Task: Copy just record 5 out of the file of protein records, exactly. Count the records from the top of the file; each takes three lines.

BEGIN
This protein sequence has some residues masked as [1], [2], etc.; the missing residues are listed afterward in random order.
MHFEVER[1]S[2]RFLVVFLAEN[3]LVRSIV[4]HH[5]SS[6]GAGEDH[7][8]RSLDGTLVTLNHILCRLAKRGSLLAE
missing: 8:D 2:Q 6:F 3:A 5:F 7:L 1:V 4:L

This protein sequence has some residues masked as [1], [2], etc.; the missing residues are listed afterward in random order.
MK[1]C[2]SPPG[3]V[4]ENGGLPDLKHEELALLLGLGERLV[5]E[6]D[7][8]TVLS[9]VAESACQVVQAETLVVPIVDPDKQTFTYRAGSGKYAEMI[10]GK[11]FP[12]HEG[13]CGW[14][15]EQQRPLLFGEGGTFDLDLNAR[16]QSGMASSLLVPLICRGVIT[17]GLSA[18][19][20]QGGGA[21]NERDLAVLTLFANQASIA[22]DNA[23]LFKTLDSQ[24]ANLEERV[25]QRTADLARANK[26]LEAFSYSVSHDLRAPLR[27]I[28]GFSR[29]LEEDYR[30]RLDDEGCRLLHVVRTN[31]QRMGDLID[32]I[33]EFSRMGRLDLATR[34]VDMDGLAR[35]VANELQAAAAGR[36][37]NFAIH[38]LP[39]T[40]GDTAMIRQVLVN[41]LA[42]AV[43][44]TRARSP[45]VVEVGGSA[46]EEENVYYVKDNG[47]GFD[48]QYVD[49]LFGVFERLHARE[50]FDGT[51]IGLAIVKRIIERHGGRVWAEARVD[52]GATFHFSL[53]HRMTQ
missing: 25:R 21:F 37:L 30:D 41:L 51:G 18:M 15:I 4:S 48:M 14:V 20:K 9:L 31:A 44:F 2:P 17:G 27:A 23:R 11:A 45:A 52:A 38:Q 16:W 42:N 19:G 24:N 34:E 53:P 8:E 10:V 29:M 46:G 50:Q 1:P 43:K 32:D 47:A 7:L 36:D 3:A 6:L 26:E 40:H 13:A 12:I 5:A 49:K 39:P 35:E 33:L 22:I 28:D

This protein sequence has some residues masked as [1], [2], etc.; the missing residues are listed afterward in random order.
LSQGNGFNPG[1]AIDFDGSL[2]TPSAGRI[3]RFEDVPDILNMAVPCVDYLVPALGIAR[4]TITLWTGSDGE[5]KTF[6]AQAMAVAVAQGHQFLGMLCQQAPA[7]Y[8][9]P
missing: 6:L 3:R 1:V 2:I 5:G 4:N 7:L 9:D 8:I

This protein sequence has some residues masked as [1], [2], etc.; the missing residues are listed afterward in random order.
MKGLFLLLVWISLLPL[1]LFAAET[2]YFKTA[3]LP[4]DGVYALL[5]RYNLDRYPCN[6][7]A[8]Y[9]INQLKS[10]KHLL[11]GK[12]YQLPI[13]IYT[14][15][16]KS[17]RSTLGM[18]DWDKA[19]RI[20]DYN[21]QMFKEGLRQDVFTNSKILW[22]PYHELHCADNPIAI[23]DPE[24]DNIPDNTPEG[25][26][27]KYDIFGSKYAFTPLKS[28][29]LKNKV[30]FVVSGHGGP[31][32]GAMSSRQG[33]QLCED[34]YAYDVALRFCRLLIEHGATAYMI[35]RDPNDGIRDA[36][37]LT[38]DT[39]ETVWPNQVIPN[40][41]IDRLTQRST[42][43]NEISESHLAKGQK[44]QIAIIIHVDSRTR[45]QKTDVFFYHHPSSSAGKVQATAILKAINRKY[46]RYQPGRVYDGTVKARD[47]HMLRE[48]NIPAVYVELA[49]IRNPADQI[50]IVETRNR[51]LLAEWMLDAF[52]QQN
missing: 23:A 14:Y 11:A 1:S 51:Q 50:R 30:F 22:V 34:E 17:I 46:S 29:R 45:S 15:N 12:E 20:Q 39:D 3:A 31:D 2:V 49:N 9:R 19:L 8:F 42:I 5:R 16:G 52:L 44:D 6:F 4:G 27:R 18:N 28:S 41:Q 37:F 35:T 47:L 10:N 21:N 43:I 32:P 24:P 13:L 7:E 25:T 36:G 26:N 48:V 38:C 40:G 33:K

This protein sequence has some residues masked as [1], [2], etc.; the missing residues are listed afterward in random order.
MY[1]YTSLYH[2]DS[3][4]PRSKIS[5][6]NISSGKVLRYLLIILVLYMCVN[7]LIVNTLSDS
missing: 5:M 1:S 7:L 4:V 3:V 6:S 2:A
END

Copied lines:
This protein sequence has some residues masked as [1], [2], etc.; the missing residues are listed afterward in random order.
MY[1]YTSLYH[2]DS[3][4]PRSKIS[5][6]NISSGKVLRYLLIILVLYMCVN[7]LIVNTLSDS
missing: 5:M 1:S 7:L 4:V 3:V 6:S 2:A